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Monday, August 9, 2010

Islamic Civilization: The Pursuit, Collection and Distribution of Knowledge

Roldah Adams

Sardar (1999) refers to at least five Islamic concepts that have a direct bearing on the distribution of knowledge:

“adl (justice),
ilm (knowledge),
ibadah (worship),
khilafa (trusteeship),
waqf (pious endowment; charitable trust).”

An examination of the early history of Islam reveals how these concepts were given practical shape and generated a sophisticated infrastructure for the distribution of information and knowledge.

Islam made the pursuit of knowledge a religious obligation. Thus a Muslim should at all times be engaged in the generation, production, processing and dissemination of knowledge.

Imamuddin (1983b : 21) and Sibai (1987 : 3) refer to the beginning of Muslim libraries. Like those of the Jews and Christians, they go back to the collection of religious books. The mosque library of the early Muslim period developed into the madrassah (school) and university libraries of the Middle Ages, just as the synagogue, church and monastic libraries changed into public, college and university libraries of today.

A great deal of literature was accumulated during the early period of Islamic civilization. This resulted in the establishment of new institutions to collect, arrange and preserve this literature, which led to the growth of the mosque library, as well as private, public and academic libraries during the Middle Ages (Elayyan, 1990 : 120).

The Qur’an with its command “read” provide the groundwork for the production of learning and literature. 

Muslims were also motivated by this sacred text to ponder, read, study and investigate (Monastra, 1995 : 2; Haron, 2001 : 56). The first libraries in Islamic civilization were at the mosques and the first book to enter the mosque was the Qur’an (Taher, 2000).

Arab-Muslims who emerged from the Arabian Peninsula had no libraries and no library or book tradition, but their interest in books and libraries developed as they conquered the centres of old civilization. They adopted Persian literature and Greek science and also developed their own book industry by the seventh century and libraries by the ninth century (Aman, 1975 : 105).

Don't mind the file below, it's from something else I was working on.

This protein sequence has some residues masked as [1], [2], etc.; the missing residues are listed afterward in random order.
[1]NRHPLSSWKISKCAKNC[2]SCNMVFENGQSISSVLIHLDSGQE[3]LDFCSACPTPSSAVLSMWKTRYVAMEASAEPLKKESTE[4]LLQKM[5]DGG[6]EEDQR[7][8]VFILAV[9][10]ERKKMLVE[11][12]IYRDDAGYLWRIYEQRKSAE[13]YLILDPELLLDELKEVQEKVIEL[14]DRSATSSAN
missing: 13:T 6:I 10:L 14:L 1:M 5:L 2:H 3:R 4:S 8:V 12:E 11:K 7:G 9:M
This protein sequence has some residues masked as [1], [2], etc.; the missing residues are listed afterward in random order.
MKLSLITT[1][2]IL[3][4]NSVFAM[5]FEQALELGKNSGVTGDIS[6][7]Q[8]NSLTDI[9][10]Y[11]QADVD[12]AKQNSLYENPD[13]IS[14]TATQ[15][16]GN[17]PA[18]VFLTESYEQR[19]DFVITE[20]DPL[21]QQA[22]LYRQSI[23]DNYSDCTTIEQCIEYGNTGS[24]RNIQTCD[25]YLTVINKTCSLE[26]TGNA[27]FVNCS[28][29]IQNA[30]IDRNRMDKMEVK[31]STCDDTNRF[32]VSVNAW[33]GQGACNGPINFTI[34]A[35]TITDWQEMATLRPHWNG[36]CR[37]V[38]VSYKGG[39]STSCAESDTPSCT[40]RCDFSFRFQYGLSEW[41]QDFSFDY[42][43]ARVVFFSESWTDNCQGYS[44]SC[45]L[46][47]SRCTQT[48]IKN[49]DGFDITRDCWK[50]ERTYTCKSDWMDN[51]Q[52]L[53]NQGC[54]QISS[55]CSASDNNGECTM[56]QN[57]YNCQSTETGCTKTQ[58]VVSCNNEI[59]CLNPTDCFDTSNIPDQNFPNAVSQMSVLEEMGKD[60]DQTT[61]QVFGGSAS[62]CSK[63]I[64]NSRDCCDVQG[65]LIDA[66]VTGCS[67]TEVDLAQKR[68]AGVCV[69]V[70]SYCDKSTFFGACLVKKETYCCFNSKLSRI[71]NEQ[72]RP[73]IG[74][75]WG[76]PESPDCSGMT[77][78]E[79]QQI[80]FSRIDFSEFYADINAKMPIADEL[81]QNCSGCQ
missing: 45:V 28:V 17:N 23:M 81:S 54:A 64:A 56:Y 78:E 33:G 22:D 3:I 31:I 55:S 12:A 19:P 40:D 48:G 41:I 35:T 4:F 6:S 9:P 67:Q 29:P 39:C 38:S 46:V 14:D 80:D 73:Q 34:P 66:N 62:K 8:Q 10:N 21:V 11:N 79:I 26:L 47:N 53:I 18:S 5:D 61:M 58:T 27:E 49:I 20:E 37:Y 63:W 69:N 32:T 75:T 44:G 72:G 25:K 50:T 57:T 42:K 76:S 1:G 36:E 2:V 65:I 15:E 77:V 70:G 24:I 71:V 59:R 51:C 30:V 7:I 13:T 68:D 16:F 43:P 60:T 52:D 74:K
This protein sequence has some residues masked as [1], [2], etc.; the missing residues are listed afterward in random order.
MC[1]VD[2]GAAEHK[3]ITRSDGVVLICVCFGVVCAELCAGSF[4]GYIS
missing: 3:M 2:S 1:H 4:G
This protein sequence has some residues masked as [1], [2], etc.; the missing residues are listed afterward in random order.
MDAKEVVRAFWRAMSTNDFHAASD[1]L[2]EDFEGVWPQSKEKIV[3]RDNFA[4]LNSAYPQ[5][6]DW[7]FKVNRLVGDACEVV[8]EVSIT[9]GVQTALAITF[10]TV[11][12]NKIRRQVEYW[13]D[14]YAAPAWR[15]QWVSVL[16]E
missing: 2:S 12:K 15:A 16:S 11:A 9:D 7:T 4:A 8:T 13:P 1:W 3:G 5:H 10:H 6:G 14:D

Islamic libraries played a major role in the shift from oral to written culture. The concept of learning was a firmly established principle in classical Islamic civilization (Wilkins, 1994 : 297).

Muslims built various types of institutions, especially the establishment of personal and public libraries, which flourished throughout the ages in creating an Islamic civilization.

The existence of libraries in the Islamic society indicated the growth and development of Islamic civilization. 

These libraries consisted of public libraries at the central mosques, schools and hospitals as well as state libraries, which were established by the caliphs and private libraries which are owned by religious scholars, jurists and others.
(Dohaish, 1987 : 217).

Muslim history bears testimony to the numerous libraries which were established and flourished throughout the ages (Haron, 2001 : 57). The written word played a powerful role in shaping intellectual, philosophical and religious ideas throughout the Muslim world. This led to Islamic collections which developed in Western Europe and North America, which were therefore a fundamental bridge in communication between the East and the West (Roman, 1990 : x).

BenAicha (1986 : 253) refers to mosques as libraries when he states: “With the establishment of Islam as the cultural and political foundation of the Arab world, mosques flourished beyond being mere places of worship. Used as schools and informal gathering places for the exchange of ideas and impromptu poetry readings, mosques were a natural choice for establishing libraries in the Arab world. The focus of his paper deals with mosque libraries in the Islamic civilization in the period 700-1400 A.D., how these libraries developed and their role in nurturing the germ of the European Renaissance.

The scheme for shelving of books varied from library to library, with the exception of the location of the Qur’an, which was always placed on the highest shelf, a practice that is still in the mosques (BenAicha, 1986 : 256). One of the earliest known library catalogues is known as the al-Fihrist, written by Al-Nadim (987 A.D.) using the dominant method of cataloguing of his time, which ranges from the Qur’anic studies and exegeses to literature, philosophy and the sciences.

The ten main classes listed by Al-Nadim were :
1. Qur’an
2. Grammar
3. History
4. Poetry
5. Dogmatics
6. Jurisprudence
7. Philosophy
8. Light literature
9. Religion
     10. Alchemy

The first six classes dealt with literature of Islam and the last four with non-Islamic literature (Aman, 1975 : 107-108).


Read full paper: Historical development of Islamic libraries internationally and in South Africa : a case study of the Islamic Library in Gatesville.

Roldah Adams, Magister Bibliothecologiae, Department of Library and Information Science, University of the Western Cape.


Photos of Al-Azhar, Cairo: 
http://www.flickr.com/photos/midnightangel/3075048314/lightbox/


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